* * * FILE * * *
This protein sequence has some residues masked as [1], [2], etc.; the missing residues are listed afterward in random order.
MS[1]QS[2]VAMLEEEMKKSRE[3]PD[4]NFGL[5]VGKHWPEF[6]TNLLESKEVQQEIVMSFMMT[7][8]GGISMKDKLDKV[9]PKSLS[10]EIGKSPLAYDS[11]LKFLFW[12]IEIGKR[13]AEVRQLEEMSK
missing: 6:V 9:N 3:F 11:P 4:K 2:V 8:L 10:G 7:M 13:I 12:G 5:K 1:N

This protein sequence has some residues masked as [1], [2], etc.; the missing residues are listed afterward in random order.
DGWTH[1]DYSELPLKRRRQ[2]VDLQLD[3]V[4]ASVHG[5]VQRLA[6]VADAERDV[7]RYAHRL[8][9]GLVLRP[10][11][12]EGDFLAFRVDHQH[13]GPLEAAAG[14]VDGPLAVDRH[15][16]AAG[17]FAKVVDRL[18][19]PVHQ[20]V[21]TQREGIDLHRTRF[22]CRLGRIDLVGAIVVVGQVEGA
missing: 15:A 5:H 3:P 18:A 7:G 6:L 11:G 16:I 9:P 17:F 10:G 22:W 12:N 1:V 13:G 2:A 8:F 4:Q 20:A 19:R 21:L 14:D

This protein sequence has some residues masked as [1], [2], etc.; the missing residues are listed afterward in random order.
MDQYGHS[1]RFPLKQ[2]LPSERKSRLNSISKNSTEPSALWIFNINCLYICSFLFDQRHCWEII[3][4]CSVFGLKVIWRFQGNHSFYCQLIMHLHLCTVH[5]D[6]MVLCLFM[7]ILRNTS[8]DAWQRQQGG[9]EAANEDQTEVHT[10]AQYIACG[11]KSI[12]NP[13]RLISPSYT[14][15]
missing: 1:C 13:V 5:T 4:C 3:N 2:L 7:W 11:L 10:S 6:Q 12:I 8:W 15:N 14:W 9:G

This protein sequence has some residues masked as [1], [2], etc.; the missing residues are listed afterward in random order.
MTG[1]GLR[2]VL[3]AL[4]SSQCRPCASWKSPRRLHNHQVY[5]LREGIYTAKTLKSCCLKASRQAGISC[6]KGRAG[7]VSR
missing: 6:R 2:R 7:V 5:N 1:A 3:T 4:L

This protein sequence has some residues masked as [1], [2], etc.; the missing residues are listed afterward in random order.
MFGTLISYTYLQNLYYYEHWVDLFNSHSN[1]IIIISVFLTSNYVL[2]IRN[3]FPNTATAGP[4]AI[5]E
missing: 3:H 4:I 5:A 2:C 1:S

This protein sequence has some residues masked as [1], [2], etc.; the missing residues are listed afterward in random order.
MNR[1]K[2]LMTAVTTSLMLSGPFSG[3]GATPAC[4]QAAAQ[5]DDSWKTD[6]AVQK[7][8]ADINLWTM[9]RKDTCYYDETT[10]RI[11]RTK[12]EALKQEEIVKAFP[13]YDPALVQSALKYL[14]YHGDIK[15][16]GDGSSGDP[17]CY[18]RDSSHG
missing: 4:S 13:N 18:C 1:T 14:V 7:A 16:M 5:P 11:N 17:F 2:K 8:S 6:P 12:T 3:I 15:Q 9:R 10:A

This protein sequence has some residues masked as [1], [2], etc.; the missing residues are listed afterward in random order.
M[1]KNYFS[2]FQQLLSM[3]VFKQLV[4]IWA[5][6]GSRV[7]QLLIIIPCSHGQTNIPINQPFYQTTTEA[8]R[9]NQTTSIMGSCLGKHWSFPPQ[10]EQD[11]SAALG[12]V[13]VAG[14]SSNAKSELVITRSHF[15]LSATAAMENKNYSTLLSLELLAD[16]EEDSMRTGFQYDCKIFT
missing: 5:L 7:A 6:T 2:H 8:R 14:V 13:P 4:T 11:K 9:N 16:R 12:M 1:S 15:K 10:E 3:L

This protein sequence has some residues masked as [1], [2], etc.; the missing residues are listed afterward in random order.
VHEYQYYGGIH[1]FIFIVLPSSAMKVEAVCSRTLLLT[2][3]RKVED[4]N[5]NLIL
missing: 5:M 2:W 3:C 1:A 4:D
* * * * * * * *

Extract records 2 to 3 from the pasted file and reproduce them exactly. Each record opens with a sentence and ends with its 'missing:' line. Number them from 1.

This protein sequence has some residues masked as [1], [2], etc.; the missing residues are listed afterward in random order.
DGWTH[1]DYSELPLKRRRQ[2]VDLQLD[3]V[4]ASVHG[5]VQRLA[6]VADAERDV[7]RYAHRL[8][9]GLVLRP[10][11][12]EGDFLAFRVDHQH[13]GPLEAAAG[14]VDGPLAVDRH[15][16]AAG[17]FAKVVDRL[18][19]PVHQ[20]V[21]TQREGIDLHRTRF[22]CRLGRIDLVGAIVVVGQVEGA
missing: 15:A 5:H 3:P 18:A 7:G 6:L 11:G 16:I 9:P 17:F 10:G 22:W 12:N 1:V 13:G 2:A 8:F 4:Q 20:A 19:R 21:L 14:D

This protein sequence has some residues masked as [1], [2], etc.; the missing residues are listed afterward in random order.
MDQYGHS[1]RFPLKQ[2]LPSERKSRLNSISKNSTEPSALWIFNINCLYICSFLFDQRHCWEII[3][4]CSVFGLKVIWRFQGNHSFYCQLIMHLHLCTVH[5]D[6]MVLCLFM[7]ILRNTS[8]DAWQRQQGG[9]EAANEDQTEVHT[10]AQYIACG[11]KSI[12]NP[13]RLISPSYT[14][15]
missing: 1:C 13:V 5:T 4:C 3:N 2:L 7:W 11:L 10:S 6:Q 12:I 8:W 15:N 14:W 9:G